WLAN positioning methods and supporting learning technologies for mobile platforms
Location technologies constitute an essential component of systems design for autonomous operations and control. The Global Positioning System (GPS) works well in outdoor areas, but the satellite signals are not strong enough to penetrate inside most indoor environments. As a result, a new strain of indoor positioning technologies that make use of 802.11 Wireless LANs (WLAN) appeared. Contemporary WLAN positioning methods maintain a database of location fingerprints, which is used to identify the most likely match of incoming signal data with those preliminary surveyed and saved in the database. An issue with these systems, however, is the operation robustness and computational complexity, which is the subject of the proposed research. WLAN is not designed for positioning and access points are often not available which may disrupt operation. Also conventional WLAN-based algorithms are computationally very heavy for deployment on mobile devices. Thus a thorough investigation of these aspects along with possible solutions will enhance the research in this area.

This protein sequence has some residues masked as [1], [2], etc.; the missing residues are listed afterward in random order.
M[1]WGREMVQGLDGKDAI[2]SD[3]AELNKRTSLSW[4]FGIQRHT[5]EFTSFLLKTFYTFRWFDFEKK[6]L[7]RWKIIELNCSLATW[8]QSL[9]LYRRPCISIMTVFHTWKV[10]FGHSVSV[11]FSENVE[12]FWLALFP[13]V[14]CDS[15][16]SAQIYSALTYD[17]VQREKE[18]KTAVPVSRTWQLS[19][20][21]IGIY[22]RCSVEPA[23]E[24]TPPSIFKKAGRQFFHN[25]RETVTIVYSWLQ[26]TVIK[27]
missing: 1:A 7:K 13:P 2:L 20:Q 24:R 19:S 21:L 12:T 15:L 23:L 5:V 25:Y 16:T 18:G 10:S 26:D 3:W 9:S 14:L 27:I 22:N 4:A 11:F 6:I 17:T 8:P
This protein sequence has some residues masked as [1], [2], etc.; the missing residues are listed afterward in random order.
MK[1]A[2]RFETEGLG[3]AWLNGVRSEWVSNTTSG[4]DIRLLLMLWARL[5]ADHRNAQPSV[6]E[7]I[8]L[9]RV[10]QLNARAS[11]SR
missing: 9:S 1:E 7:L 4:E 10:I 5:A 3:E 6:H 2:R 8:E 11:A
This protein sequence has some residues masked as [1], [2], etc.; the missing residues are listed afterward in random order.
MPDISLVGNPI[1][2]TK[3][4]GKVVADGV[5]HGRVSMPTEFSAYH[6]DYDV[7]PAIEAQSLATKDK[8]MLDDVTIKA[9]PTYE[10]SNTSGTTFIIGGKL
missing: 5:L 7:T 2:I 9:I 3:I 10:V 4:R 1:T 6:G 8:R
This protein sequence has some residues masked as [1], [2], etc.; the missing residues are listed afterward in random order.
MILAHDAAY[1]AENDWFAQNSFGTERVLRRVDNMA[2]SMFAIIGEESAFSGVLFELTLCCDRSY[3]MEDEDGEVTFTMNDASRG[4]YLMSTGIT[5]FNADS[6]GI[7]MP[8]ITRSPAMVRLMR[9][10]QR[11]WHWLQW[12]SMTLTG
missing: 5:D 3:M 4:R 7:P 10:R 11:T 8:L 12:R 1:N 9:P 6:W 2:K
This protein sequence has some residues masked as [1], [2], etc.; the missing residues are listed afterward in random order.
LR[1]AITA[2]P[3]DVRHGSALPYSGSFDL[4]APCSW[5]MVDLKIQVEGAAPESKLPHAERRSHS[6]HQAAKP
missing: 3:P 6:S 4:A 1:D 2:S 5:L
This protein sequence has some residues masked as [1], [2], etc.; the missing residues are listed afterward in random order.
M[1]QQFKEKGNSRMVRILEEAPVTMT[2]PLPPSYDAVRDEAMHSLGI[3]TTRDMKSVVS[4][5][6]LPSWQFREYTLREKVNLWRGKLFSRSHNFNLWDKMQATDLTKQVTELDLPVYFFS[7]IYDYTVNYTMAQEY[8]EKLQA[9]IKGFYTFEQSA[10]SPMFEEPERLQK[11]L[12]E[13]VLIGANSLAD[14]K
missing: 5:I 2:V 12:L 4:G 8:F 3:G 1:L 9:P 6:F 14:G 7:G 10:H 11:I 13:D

Another important aspect of the proposed research is the accessibility of testbed platforms. Positioning research requires routine hardware and software installations, which make affordable platform selection actual in the community. Responding to this need, this proposal investigates a remote experimentation technique to broaden accessibility and sharing of platforms between researchers. As another benefit of remote experimentation is the applicability of the approach to education by enabling remote lab installations. Today's electrical and computer engineering graduates need marketable skills to work with electronic devices. Hands-on experiments prepare students to deal with real-world problems and help to efficiently digest theoretical concepts and relate those to practical tasks. However, shortage of equipment, high costs, and the lack of human resources for laboratory maintenance and assistance decrease the implementation capacity of the hands-on training laboratories. In addition, experimental equipment at many sites is typically underutilized. Thus, remote laboratories accessible through the Internet can resolve cost and efficient exploitation constraints as they can be used at flexible times and from various locations.